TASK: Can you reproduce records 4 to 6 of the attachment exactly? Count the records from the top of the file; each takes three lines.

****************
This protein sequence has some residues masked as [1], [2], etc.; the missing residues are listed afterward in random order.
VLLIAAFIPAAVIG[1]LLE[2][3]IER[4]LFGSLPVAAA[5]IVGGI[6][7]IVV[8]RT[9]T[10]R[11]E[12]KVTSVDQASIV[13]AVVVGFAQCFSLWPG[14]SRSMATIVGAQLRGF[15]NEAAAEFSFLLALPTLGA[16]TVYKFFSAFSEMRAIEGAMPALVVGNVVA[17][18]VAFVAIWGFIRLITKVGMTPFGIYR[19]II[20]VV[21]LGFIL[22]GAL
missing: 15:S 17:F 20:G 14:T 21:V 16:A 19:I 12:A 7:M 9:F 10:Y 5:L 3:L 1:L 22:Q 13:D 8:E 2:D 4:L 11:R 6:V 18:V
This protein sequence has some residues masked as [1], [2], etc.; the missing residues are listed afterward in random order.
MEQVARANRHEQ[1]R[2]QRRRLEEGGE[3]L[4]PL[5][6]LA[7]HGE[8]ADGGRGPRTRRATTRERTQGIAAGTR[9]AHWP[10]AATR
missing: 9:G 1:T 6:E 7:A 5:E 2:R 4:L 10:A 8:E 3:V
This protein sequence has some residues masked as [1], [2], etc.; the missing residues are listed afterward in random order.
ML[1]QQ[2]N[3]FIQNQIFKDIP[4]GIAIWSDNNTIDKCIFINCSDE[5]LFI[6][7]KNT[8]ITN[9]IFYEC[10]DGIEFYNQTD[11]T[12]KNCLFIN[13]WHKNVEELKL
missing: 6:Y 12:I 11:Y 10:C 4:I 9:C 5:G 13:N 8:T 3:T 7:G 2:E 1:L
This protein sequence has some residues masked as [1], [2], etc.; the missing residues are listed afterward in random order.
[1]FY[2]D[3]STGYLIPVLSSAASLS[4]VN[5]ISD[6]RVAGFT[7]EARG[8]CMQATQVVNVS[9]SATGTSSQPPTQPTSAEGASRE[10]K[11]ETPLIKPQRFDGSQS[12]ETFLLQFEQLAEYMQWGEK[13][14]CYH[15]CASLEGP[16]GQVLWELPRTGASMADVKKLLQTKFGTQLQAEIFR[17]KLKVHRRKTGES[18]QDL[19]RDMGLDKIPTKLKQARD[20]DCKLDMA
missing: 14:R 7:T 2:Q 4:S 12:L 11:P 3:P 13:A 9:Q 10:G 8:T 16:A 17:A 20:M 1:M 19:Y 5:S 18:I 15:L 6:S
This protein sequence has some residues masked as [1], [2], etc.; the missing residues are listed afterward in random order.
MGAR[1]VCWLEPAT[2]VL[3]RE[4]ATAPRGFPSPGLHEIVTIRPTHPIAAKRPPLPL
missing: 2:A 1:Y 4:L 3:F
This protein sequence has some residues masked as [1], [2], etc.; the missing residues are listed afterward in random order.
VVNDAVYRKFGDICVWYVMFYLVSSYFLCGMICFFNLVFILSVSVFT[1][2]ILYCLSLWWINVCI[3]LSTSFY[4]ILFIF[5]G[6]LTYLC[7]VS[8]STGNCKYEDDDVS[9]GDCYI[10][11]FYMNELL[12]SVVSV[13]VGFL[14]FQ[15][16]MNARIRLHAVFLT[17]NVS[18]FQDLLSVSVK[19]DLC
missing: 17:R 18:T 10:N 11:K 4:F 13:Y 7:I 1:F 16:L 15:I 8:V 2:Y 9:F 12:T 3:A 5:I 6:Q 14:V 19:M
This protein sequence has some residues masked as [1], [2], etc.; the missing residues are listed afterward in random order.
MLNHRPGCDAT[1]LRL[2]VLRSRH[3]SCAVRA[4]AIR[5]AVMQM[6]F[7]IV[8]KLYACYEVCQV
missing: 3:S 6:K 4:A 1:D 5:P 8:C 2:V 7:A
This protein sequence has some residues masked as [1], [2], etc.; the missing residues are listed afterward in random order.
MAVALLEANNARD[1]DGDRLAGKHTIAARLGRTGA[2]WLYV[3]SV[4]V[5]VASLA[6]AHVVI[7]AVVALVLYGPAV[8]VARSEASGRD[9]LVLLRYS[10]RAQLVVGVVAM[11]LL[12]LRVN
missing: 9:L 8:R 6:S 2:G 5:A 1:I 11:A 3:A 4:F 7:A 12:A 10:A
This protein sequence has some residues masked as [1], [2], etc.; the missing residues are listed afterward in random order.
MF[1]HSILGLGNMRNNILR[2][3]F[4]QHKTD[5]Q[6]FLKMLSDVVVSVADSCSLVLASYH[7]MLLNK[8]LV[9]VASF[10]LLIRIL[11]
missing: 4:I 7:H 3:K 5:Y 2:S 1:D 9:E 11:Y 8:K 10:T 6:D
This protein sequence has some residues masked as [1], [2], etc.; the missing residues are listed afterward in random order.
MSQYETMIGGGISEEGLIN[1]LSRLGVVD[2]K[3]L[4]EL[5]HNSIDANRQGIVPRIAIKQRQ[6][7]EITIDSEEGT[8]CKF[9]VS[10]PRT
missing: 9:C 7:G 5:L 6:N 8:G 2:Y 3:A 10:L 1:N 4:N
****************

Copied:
This protein sequence has some residues masked as [1], [2], etc.; the missing residues are listed afterward in random order.
[1]FY[2]D[3]STGYLIPVLSSAASLS[4]VN[5]ISD[6]RVAGFT[7]EARG[8]CMQATQVVNVS[9]SATGTSSQPPTQPTSAEGASRE[10]K[11]ETPLIKPQRFDGSQS[12]ETFLLQFEQLAEYMQWGEK[13][14]CYH[15]CASLEGP[16]GQVLWELPRTGASMADVKKLLQTKFGTQLQAEIFR[17]KLKVHRRKTGES[18]QDL[19]RDMGLDKIPTKLKQARD[20]DCKLDMA
missing: 14:R 7:T 2:Q 4:S 12:L 11:P 3:P 13:A 9:Q 10:G 8:T 16:A 17:A 20:M 1:M 19:Y 5:S 18:I 15:L 6:S
This protein sequence has some residues masked as [1], [2], etc.; the missing residues are listed afterward in random order.
MGAR[1]VCWLEPAT[2]VL[3]RE[4]ATAPRGFPSPGLHEIVTIRPTHPIAAKRPPLPL
missing: 2:A 1:Y 4:L 3:F
This protein sequence has some residues masked as [1], [2], etc.; the missing residues are listed afterward in random order.
VVNDAVYRKFGDICVWYVMFYLVSSYFLCGMICFFNLVFILSVSVFT[1][2]ILYCLSLWWINVCI[3]LSTSFY[4]ILFIF[5]G[6]LTYLC[7]VS[8]STGNCKYEDDDVS[9]GDCYI[10][11]FYMNELL[12]SVVSV[13]VGFL[14]FQ[15][16]MNARIRLHAVFLT[17]NVS[18]FQDLLSVSVK[19]DLC
missing: 17:R 18:T 10:N 11:K 4:F 13:Y 7:I 1:F 16:L 15:I 8:V 2:Y 9:F 12:T 3:A 5:I 6:Q 14:V 19:M